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Researchers Devise Sensors and Phone App to Find Early Signs of Sickness in Newborns

November 15, 2017
MEDIA CONTACT: Phil Sneiderman
Office: 443-997-9907/Cell: 410-299-7460
prs@jhu.edu On Twitter @filroy

Johns Hopkins Project Receives Funding  from Bill & Melinda Gates Foundation

A Johns Hopkins University team that includes biomedical engineering faculty and graduate students, global health experts and technology specialists will receive a $100,000 grant to support their plan to enable mothers in remote villages to use novel, low-cost sensors and a simple cell phone app to spot serious health problems during their newborn babies’ critical first week.

The university’s NeMo team, short for Neonatal Monitoring, was named today as one of 51 new Grand Challenges Explorations winners in an initiative funded by the Bill & Melinda Gates Foundation. The goal of the award is to support innovative global health and development research projects. The grant will allow the Johns Hopkins team to further develop and test the sensors and accompanying cell phone application. If these steps are judged to be successful, the project could qualify to receive a follow-up grant of up to $1 million.

During a 2016 research trip to Africa, Johns Hopkins graduate student Mohit Singhalla allows a Ugandan mother to try out an early version of the NeMo system. The photo was shot by Polly Ma, another NeMo team member on that trip. Both graduated with master’s degrees last May, but the project continues with a new group of students.


The principal investigator of the Johns Hopkins NeMo team project is Soumyadipta Acharya, the graduate program director of the university’s Center for Bioengineering Innovation and Design (CBID). The NeMo prototype has been tested and improved over the past two years by CBID graduate student teams and faculty.

Acharya said the student teams have studied the incidence of newborns’ deaths in developing regions where advanced medical care is not always readily available. The students traveled to Bangladesh, Kenya and Uganda to see how people in rural villages often must rely on community health workers with limited medical training and many patients to see.

The students learned that 2.7 million newborns die annually, and 75 percent of these deaths occur during the first week of life. In developing regions, if a community health worker does not visit when a newborn baby shows symptoms of a serious health problem, the illness may be overlooked.

“Mothers and other family members often fail to recognize the early signs of a serious illness in time,” Acharya said. “But if you see the signs of illness early enough, the child could be referred to a district hospital for prompt treatment.”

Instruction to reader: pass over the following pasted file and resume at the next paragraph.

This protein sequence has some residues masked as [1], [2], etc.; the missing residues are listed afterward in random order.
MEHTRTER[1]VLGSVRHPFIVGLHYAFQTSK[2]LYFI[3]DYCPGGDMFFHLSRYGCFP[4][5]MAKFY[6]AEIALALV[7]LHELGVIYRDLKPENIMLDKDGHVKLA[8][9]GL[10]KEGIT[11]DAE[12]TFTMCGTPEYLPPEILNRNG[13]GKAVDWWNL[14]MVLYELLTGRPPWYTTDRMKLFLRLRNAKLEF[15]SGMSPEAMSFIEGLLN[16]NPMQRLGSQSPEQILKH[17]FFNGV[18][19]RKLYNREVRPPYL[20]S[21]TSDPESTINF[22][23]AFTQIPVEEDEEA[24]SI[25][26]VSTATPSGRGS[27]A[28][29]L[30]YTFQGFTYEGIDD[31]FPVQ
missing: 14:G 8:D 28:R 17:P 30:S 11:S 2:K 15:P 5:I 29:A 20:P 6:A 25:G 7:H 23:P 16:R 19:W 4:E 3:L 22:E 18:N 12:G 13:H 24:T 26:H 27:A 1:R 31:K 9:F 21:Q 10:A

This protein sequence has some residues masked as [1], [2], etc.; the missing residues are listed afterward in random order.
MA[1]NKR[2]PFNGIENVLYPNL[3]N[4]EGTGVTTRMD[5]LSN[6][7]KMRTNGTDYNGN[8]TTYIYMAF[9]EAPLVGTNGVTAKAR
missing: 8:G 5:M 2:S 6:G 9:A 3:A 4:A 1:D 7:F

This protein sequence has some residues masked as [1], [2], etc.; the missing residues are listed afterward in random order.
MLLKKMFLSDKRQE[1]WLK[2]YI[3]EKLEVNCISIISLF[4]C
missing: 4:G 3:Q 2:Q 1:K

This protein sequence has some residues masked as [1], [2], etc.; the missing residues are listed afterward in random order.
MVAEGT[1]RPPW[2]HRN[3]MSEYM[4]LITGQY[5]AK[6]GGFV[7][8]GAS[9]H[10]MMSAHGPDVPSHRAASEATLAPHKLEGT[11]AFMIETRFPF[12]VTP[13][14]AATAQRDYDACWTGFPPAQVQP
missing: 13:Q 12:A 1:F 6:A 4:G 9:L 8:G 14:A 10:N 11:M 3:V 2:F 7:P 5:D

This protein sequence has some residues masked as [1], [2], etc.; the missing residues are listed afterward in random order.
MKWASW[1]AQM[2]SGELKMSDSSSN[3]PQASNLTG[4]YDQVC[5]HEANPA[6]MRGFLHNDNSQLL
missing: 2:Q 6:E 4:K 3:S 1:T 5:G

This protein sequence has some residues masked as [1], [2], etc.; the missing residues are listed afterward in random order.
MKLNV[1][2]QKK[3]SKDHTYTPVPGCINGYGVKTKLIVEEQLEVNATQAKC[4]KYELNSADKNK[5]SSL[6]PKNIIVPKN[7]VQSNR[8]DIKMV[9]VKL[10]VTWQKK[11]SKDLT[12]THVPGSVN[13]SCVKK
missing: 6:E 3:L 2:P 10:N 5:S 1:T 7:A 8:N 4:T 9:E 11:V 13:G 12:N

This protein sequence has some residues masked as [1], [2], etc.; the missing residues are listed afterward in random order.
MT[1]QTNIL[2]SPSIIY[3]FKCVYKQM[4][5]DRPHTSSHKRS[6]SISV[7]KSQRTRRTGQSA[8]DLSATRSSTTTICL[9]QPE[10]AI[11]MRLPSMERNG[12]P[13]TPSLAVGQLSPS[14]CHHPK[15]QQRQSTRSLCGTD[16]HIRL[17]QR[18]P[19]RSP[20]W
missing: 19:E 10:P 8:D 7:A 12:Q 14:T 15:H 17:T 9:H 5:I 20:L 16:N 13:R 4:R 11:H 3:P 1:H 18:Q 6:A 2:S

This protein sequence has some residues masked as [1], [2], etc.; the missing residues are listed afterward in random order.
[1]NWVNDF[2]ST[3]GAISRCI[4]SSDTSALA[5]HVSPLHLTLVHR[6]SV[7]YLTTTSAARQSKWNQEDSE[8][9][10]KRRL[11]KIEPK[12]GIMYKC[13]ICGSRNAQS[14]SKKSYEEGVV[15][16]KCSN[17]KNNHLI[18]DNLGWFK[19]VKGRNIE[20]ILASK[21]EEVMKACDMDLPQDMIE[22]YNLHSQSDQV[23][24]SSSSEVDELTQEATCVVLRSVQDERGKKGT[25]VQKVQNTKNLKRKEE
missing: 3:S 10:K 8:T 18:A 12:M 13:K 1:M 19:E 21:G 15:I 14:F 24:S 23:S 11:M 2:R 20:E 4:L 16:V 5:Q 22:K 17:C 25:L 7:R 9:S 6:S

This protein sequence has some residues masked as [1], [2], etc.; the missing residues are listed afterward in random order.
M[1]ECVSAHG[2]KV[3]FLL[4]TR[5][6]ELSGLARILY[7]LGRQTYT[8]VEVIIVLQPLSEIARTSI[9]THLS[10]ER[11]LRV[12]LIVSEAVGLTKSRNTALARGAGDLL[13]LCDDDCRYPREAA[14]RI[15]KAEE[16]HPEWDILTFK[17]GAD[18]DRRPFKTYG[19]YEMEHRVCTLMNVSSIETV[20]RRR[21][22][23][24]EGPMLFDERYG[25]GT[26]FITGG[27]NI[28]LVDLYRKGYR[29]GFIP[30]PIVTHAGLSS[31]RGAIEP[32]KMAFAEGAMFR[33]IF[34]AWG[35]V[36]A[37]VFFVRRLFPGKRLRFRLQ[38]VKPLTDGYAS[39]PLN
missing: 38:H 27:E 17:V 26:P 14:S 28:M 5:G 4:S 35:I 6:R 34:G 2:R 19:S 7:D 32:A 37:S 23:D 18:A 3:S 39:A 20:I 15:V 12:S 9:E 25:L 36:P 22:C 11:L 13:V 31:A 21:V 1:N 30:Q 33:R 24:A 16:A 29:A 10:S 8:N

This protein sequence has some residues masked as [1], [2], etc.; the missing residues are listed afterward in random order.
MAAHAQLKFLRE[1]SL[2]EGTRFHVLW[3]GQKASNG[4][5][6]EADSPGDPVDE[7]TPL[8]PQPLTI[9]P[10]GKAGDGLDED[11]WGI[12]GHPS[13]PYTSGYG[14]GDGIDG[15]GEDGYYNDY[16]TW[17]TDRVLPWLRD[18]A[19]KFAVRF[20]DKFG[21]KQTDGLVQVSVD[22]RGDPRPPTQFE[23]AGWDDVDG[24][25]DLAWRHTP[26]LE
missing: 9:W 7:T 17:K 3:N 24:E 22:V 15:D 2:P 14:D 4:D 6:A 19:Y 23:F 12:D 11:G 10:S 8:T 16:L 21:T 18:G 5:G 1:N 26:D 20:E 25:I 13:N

The team members decided to empower the babies’ mothers, who are with the newborns most often, by providing the moms with a simple device to assess the baby’s health: a cell phone with testing attachments, along with software that prompts the mothers to answer key yes-or-no questions. The attachment is a small belt that is fastened across the newborn’s abdomen, along with a low-cost paper sensor strip.

The sensor works with the cell phone, and delivers data about the newborn’s temperature and breathing. The yes-or-no questions ask about other danger signs that the child might be displaying, such as convulsions, chest indrawing and reduced breast feeding. A positive test triggers a direct referral to the community health worker.

The Johns Hopkins graduate students who are part of this school year’s NeMo team are Christine Diaz, Katie Solley, Yueheng Dou, Benjamin Ostrander and Ailon Haileyesus. Recent graduates of the CBID program—Mohit Singhala, Andrew Jann, Rachel An, Polly Ma and Matthew Lerner—developed and tested preliminary versions of this technology platform in Uganda, and at the Johns Hopkins Hospital’s neonatal intensive care unit.

Faculty team members from the School of Medicine are Azadeh Farzin and Christopher Golden, both assistant professors of pediatrics-neonatology, and  Alain B. Labrique, an associate professor of global disease epidemiology and control at the university’s Bloomberg School of Public Health. Engineers from the Johns Hopkins Applied Physics Laboratory will provide technology development assistance. Makerere University in Uganda is the field collaborator on this project.

Color photos available; contact Phil Sneiderman.


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